Implementing Netlify’s Image CDN

tl;dr I implemented Netlify’s new image transformation service on my icon gallery sites and saw a pretty drastic decrease in overall bandwidth. Here are the numbers:

Page Requests Old New Difference
Home 60 1.3MB 293kB ▼ 78% (1.01MB)
Colors 84 1.4MB 371kB ▼ 74% (1.04MB)
Designers 131 5.6MB 914kB ▼ 84% (4.71MB)
Developers 140 2.5MB 905kB ▼ 65% (1.62MB)
Categories 140 2.2MB 599kB ▼ 73% (1.62MB)
Years 98 4.7MB 580kB ▼ 88% (4.13MB)
Apps 84 5.2MB 687kB ▼ 87% (4.53MB)

For more details on the whole affair, read on.

A Quick History of Me, Netlify, and Images

This post has been a long time coming. Here’s a historical recap:

Phew.

Ok, so now let’s get into the details of implementing Netlify’s image CDN.

How It Works

The gist of the feature is simple: any image you want transformed, just point it at a Netlify-specific URL and their image service will take care of the rest.

For example: instead of doing this:

<img src="/assets/images/my-image.png">

Do this:

<img src="/.netlify/images?url=/assets/images/my-image.png">

And Netlify’s image service will takeover. It looks at the headers of the browser making the request and will serve a better, modern format if supported. Additionally, you can supply a bunch of parameters to exercise even greater control over how the image gets transformed (such as size, format, and quality).

How I Use It

Given my unique setup for delivering images, I spent a bit of time thinking about how I wanted to implement this feature.

Eventually I settled on an implemntation I’m really happy about. I use Netlify’s image CDN in combination with their redirects to serve the images. Why do I love this? Because if something breaks, my images continue to work. It’s kind of like a progressive enhancement use of the feature.

Previously, I had multiple sizes for each of my icons, so paths to the images looked like this:

<img src="/ios/512/my-icon.png">
<img src="/ios/256/my-icon.png">
<img src="/ios/128/my-icon.png">

Using Netlify’s redirects rules, I kept the same URLs but added a single query param:

<img src="/ios/512/my-icon.png?resize=true">
<img src="/ios/256/my-icon.png?resize=true">
<img src="/ios/128/my-icon.png?resize=true">

Now, instead of serving the original PNG, Netlify looks at the size in the URL path, resizes the image, and converts it to a modern format for supported browsers.

There’s more going on here as to why I chose this particular setup, but explaining it all would require a whole different blog post. Suffice it to say: I’m really happy about how this new image CDN feature composes with other features on Netlify (like the redirects engine) because it gives me tons of flexibility to implement this solution in a way that best suites the peculiarities of your project.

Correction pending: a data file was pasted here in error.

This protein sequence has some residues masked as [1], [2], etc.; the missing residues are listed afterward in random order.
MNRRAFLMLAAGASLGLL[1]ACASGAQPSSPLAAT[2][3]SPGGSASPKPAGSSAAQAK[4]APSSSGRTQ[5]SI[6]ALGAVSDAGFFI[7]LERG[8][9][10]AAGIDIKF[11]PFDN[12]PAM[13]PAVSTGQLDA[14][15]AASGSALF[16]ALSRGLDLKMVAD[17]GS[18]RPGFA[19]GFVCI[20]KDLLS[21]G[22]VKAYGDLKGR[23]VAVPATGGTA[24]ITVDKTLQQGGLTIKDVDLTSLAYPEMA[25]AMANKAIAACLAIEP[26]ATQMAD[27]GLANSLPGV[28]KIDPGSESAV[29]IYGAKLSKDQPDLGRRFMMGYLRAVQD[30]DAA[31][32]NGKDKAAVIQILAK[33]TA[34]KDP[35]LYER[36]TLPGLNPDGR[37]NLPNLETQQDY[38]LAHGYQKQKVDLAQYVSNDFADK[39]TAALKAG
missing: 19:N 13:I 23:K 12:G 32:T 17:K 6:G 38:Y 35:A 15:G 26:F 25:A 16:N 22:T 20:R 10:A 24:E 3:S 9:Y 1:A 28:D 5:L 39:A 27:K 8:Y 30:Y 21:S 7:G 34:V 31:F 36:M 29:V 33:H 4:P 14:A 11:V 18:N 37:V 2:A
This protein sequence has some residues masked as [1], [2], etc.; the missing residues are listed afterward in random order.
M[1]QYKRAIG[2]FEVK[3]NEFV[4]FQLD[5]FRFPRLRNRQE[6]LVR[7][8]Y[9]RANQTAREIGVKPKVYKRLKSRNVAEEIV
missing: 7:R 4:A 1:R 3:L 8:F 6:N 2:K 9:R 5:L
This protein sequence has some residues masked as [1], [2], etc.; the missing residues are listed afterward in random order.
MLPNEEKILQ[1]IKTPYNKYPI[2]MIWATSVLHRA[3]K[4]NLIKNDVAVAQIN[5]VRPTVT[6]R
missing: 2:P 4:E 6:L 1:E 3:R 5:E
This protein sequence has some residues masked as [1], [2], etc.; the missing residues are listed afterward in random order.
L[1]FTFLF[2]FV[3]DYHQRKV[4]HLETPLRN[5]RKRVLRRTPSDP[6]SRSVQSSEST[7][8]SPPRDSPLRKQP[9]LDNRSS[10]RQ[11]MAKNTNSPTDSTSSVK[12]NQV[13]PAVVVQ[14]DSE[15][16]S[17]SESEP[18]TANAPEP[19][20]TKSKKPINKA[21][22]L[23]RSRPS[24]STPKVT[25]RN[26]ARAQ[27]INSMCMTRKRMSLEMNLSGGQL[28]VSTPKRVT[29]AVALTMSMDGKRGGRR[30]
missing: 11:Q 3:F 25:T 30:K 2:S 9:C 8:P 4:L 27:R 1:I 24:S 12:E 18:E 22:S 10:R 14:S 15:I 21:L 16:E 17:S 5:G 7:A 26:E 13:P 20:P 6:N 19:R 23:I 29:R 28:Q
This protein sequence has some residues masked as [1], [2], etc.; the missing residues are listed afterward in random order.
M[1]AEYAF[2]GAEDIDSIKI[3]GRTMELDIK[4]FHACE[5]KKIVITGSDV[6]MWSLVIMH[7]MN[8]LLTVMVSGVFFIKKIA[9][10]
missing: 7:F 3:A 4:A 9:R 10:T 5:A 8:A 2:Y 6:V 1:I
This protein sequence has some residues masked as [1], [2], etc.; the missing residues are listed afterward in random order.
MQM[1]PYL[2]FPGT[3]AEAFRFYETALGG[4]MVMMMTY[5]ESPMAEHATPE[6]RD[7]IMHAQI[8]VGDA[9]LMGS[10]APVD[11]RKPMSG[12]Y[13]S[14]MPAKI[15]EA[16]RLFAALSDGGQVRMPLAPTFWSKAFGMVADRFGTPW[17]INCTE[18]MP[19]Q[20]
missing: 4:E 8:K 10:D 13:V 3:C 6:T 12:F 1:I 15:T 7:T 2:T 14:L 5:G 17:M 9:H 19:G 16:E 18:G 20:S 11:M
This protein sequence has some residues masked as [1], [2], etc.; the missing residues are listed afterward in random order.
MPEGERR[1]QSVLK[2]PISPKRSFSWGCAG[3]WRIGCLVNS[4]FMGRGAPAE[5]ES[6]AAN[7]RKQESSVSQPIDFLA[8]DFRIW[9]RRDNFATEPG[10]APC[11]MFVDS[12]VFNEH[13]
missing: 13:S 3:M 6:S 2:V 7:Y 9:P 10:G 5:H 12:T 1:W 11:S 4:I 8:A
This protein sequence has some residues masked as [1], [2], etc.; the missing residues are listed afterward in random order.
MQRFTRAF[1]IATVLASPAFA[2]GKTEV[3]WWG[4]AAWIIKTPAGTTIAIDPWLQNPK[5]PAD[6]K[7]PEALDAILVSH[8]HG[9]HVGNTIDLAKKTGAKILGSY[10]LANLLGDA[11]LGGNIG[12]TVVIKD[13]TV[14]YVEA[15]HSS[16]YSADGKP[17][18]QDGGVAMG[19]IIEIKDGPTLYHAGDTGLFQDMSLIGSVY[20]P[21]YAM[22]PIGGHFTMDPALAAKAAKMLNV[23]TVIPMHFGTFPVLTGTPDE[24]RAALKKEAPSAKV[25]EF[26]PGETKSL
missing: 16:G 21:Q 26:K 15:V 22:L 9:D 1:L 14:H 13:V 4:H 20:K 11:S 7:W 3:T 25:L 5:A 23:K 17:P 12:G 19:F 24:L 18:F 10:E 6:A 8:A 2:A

How It Turned Out

To test out how much bandwidth this feature would save me, I created a PR that implemented my changes. It was basically two lines of code.

From there, Netlify created a preview deploy where I could test the changes. I put the new preview deploy up side-by-side against what I had in production. The differences were pretty drastic.

For example, the site’s home page has 60 images on it, each displayed at 256px if you’re on a retina screen. It resulted in a 78% drop in bandwidth.

Additionally, the index pages for icon metadata (such as the designers page) can have up to 140 image on them. On a retina screen, 60 of those are 256px and 80 are 128px. They also a huge reduction in overall bandwidth.

A side-by-side screenshot of the designers index page for iOS Icon Gallery. On the left is the “old” page and on the right is the “new” page. Both websites look the same, but both also have the developer tools open and show a drastic drop in overall resources loaded.

Here’s the raw data showing the difference in overall resources loaded across different pages of the old and new sites (the old serving the original PNGs, the new serving AVIFs).

Page Requests Old New Difference
Home 60 1.3MB 293kB ▼ 78% (1.01MB)
Colors 84 1.4MB 371kB ▼ 74% (1.04MB)
Designers 131 5.6MB 914kB ▼ 84% (4.71MB)
Developers 140 2.5MB 905kB ▼ 65% (1.62MB)
Categories 140 2.2MB 599kB ▼ 73% (1.62MB)
Years 98 4.7MB 580kB ▼ 88% (4.13MB)
Apps 84 5.2MB 687kB ▼ 87% (4.53MB)

Out of curiosity, I wanted to see what icon in my collection had the largest file size (at its biggest resolution). It was a ridiculous 5.3MB PNG.

Screenshot of macos finder showing a list of PNG files sorted by size, the largest one being 5.3MB.

Really I should’ve spent time optimizing these images I had stored. But now with Netlify’s image service I don’t have to worry about that. In this case, I saw the image I was serving for that individual icon’s URL go from 5.3MB to 161kB. A YUGE savings (and no discernible image quality loss — AVIF is really nice).

When something is “on fire” in tech, that’s usually a bad thing — e.g. “prod is on fire” means “all hands on deck, there’s a problem in production” — but when I say Netlify’s new image CDN is on fire, I mean it in the positive, NBA Jam kind of way.